Room for a Blue Christmas

Now that we are deep into the holiday season, you have no doubt heard Elvis Presley crooning about a Blue Christmas more times than you can count. The song has become standard Christmas music fare, and Starbucks has been playing it for over a month now. It’s catchy and sexy, and it is also very real sentiment for many people during the holidays.

It’s kind of funny how everyone knows that the Christmas season can be “blue” for so many people, and yet we hardly ever acknowledge or make space for it. We are supposed to laugh and shop and dream and connect—but we’re never really given permission to grieve.

I know this might sound terribly pessimistic or depressing, but I wonder if our holiday traditions should include some moments for sorrow. I wonder if it would be healthier for our souls to not just soak in the cultural Christmas spirit but to also sit with someone in their sadness.

Remember, deep sorrow was a part of the original Christmas story. Alongside the hope from the birth of a Savior in Bethlehem, there was also great tragedy in Bethlehem. King Herod (a vicious ruler who murdered numerous members of his own household) commissioned a massacre of the baby boys in Bethlehem to eliminate any potential threat to his throne over the Jews. Not only does the Christmas story contain words like, “Peace on Earth” and “Good news of great joy” but it also says things like, “A voice was heard in Ramah, weeping and loud lamentation” (Matthew 2:18).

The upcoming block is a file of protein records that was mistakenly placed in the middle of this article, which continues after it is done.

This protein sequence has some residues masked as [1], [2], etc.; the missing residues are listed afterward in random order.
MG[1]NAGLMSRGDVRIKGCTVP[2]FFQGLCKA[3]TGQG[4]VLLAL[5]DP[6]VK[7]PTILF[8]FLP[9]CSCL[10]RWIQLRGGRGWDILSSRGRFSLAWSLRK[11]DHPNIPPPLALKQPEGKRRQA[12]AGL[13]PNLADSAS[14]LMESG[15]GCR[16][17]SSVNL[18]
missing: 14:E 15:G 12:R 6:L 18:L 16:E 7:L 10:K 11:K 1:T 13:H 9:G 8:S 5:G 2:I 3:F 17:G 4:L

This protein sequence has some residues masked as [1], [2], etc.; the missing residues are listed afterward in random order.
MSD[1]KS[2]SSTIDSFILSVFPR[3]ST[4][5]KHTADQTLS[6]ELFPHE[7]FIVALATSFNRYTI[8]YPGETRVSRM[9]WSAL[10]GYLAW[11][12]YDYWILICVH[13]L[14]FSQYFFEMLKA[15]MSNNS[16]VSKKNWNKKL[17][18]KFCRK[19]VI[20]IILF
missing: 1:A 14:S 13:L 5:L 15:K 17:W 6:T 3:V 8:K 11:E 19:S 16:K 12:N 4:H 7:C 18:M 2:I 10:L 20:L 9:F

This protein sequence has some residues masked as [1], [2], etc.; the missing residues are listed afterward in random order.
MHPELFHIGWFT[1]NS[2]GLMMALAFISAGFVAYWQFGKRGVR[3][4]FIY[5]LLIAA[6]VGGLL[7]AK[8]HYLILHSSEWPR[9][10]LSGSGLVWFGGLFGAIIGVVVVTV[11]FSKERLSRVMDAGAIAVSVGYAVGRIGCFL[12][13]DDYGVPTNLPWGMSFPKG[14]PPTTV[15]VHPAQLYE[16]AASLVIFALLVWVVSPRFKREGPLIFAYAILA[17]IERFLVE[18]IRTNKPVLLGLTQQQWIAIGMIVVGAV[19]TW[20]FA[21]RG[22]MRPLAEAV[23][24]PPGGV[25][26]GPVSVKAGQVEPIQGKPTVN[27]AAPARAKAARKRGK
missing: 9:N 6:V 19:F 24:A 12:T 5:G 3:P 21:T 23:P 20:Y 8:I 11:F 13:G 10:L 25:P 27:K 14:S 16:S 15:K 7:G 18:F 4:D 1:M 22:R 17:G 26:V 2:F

I don’t think we should rebel against the wonder and joy that Christmas is supposed to bring; I’m not suggesting that we turn our celebrations into mourning. I just think we need to make a little space to remember and process the pain in our world. Perhaps if we did this fewer people would feel alone, and more of us would actually touch the hope of Christmas.

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3 thoughts on “Room for a Blue Christmas

  1. What great perception. We all know of someone who grieves at this time. Whether it’s the loss of a loved one, or any other significant loss, we should all take time to console and encourage them.

  2. Hey Chris –

    I appreciate this message greatly and I took some thought before I wanted to reply to it. I’m there with the grieving – having lost a son, my dad, aunts, uncles, cousins, and countless friends over the years. I’m sure your dad was at the forefront of your thoughts when you wrote this message. While grieving for those close that I’ve lost, I am also buoyed by the hope of seeing them in a heavenly place when I leave this life. Thank you for the reinforcement dear friend.

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